We aren’t a digital agency but we do work with social media content and with other likeminded agencies to create campaigns that leave a lasting impression and I have to admit that we have spoken to a few brands already about AR and its possible benefits and pitfalls. As an evolution from QR codes it’s fair to say that they are likely to become redundant but if there is something all the more impressive, bigger and better to take its place then I’m sat up and listening.

I would be really interested to hear what others think about it? Is it a fad or something that will change the way that brands interact with their customers forever? Is this a turning point that will see us all understanding our Blippar from our Aurasma and our QR from our AR?

It’s certainly one to watch and I can’t wait to see which brands really embrace the technology to create rich content that can be shared and genuinely meet with expectations, while more importantly achieving brand objectives.

Because the client says so

People think that working with so many clients in such a diverse range of sectors would be difficult but it isn’t as long as you understand their business, communications strategy and wider brand plan. It’s important to get to know their business inside and out in order to put together recommendations that will deliver on objectives.

In my opinion too many PR agencies get caught up in trying to pull the next big stunt without looking at the bigger picture. How will that campaign have any longevity and what will happen once you have secured the column inches. How could it work as a theme that could be delivered in phases so that you get more than one opportunity to speak to the media and greater retention of message?

At Open Communications we work with our clients to create campaigns that grab attention, while also meeting with expectations and delivering on objectives. Anyone can make unrealistic suggestions or over promise on ideas that simply won’t deliver but we choose not to be like that.

One principle that we have employed from day one is to be honest and open. We don’t do something because the clients says so and we are more than willing to challenge an idea if we think it is to the benefit of the client and their brand and business.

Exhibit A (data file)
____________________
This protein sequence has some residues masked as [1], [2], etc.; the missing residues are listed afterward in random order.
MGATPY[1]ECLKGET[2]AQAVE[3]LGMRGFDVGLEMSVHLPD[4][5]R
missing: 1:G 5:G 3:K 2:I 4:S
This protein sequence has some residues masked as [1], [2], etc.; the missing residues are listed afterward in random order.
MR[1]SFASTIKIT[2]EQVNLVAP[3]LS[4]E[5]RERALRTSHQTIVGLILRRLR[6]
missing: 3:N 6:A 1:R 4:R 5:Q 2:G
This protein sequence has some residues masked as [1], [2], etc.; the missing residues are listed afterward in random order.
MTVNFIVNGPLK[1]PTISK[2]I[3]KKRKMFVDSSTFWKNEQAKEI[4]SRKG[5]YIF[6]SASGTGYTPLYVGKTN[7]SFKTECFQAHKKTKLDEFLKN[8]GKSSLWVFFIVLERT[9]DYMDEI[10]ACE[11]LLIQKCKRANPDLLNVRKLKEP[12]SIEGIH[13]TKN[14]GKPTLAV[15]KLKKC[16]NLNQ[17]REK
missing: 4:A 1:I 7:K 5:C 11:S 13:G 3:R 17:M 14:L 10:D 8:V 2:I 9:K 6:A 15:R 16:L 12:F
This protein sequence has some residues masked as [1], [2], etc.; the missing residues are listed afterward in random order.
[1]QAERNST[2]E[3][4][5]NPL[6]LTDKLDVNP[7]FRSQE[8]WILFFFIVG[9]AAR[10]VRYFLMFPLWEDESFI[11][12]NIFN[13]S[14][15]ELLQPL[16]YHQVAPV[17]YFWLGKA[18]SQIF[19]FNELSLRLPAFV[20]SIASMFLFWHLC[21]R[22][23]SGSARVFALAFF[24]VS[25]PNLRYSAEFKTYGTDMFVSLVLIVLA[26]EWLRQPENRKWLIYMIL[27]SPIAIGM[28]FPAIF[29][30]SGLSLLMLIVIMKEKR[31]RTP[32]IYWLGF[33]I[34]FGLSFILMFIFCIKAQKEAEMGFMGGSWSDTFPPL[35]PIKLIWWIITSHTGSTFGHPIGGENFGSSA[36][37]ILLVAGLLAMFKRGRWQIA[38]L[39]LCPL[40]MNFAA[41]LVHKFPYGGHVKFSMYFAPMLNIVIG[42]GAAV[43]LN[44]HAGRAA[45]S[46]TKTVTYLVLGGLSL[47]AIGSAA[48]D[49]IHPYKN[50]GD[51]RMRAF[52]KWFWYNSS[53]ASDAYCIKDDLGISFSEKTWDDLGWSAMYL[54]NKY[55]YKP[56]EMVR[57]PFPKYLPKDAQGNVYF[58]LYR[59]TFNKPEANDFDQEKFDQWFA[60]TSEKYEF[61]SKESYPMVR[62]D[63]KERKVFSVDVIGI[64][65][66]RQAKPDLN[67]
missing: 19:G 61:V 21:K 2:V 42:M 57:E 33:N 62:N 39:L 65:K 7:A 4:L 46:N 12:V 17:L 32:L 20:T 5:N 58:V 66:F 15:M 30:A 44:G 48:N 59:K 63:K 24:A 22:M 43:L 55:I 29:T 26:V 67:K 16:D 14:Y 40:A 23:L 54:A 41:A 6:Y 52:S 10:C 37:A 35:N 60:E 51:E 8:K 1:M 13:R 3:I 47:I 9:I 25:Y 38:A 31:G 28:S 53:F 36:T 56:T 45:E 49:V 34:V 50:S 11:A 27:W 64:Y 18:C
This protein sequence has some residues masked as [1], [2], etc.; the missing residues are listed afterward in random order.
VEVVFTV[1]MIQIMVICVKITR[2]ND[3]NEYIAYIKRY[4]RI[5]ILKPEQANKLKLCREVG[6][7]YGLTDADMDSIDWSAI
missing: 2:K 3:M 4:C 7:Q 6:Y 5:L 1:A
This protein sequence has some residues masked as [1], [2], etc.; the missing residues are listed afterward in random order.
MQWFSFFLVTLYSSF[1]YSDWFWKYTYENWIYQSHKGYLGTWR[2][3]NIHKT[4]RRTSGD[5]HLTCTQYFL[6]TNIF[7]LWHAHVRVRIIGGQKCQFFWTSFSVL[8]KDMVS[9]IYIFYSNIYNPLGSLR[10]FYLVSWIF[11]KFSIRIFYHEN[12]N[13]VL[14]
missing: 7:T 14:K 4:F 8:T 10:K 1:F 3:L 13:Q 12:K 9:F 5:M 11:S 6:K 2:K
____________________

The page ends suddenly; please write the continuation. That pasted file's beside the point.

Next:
As a small agency our reputation is literally our business and we are not prepared to go along with something for the sake of banking some cash. We are however more than prepared to work with our clients to come up with ideas that can improve their brand awareness, engage with their consumers and impact on their bottom line.

I think this is why I enjoy working at Open, not least because I was part of the partnership that set the company up and am therefore completely biased, but more so because we work WITH our clients and not for them. This approach, as simple as it sounds, has led to us sharing long term relationships with the brands we work with and becoming an extension of their teams.

When launching the business we decided that if someone was going to employ us as the experts we are then they deserve the benefit of our experience, recommendations and knowledge. There is no point in nodding politely and then when it comes to reviewing an activity having the embarrassment of saying that you knew it wouldn’t work in the first place but just couldn’t say anything.

I wrote a blog recently about being from Yorkshire and calling a spade a shovel and once again I think this lesson has served me well. If you are honest with people and you work with them to come up with ideas and plans that work you can all share in the results. Otherwise you are just another agency, nodding politely at another client, who will be looking to replace you once your latest stunt is complete.